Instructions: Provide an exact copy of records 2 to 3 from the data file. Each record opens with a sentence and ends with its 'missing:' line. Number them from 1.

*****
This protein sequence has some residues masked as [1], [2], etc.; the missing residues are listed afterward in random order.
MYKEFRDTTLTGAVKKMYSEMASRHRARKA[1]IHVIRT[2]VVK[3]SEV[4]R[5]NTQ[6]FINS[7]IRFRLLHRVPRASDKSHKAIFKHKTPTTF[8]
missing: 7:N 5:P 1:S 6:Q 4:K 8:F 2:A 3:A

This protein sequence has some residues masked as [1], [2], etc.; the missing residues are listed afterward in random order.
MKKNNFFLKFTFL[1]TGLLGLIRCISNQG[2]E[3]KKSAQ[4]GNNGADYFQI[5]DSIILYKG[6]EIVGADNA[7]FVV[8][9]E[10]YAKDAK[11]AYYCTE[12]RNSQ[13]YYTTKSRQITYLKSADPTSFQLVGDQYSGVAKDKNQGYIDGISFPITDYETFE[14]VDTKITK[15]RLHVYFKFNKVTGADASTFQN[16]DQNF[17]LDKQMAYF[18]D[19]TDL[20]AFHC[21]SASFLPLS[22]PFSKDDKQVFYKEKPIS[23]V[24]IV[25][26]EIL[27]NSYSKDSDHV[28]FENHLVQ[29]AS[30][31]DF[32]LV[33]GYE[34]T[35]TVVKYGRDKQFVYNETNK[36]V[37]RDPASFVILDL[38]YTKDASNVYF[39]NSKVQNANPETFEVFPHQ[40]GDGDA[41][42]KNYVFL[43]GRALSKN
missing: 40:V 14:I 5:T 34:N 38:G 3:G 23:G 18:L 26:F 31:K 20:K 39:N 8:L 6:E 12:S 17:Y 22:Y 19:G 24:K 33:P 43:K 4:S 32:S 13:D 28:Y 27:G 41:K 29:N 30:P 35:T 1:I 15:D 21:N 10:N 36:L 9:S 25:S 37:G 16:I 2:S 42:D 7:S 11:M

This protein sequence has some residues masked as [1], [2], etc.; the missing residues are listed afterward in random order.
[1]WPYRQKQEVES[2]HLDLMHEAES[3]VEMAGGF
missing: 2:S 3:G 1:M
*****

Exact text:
This protein sequence has some residues masked as [1], [2], etc.; the missing residues are listed afterward in random order.
MKKNNFFLKFTFL[1]TGLLGLIRCISNQG[2]E[3]KKSAQ[4]GNNGADYFQI[5]DSIILYKG[6]EIVGADNA[7]FVV[8][9]E[10]YAKDAK[11]AYYCTE[12]RNSQ[13]YYTTKSRQITYLKSADPTSFQLVGDQYSGVAKDKNQGYIDGISFPITDYETFE[14]VDTKITK[15]RLHVYFKFNKVTGADASTFQN[16]DQNF[17]LDKQMAYF[18]D[19]TDL[20]AFHC[21]SASFLPLS[22]PFSKDDKQVFYKEKPIS[23]V[24]IV[25][26]EIL[27]NSYSKDSDHV[28]FENHLVQ[29]AS[30][31]DF[32]LV[33]GYE[34]T[35]TVVKYGRDKQFVYNETNK[36]V[37]RDPASFVILDL[38]YTKDASNVYF[39]NSKVQNANPETFEVFPHQ[40]GDGDA[41][42]KNYVFL[43]GRALSKN
missing: 40:V 14:I 5:T 34:N 38:G 3:G 23:G 18:L 26:F 31:K 20:K 39:N 8:L 6:E 12:S 17:Y 22:Y 19:G 24:K 33:P 43:K 4:S 32:S 13:D 28:Y 27:G 41:K 29:N 30:P 35:T 1:I 15:D 21:N 10:N 36:L 9:S 25:S 37:G 16:I 2:S 42:D 7:S 11:M

This protein sequence has some residues masked as [1], [2], etc.; the missing residues are listed afterward in random order.
[1]WPYRQKQEVES[2]HLDLMHEAES[3]VEMAGGF
missing: 2:S 3:G 1:M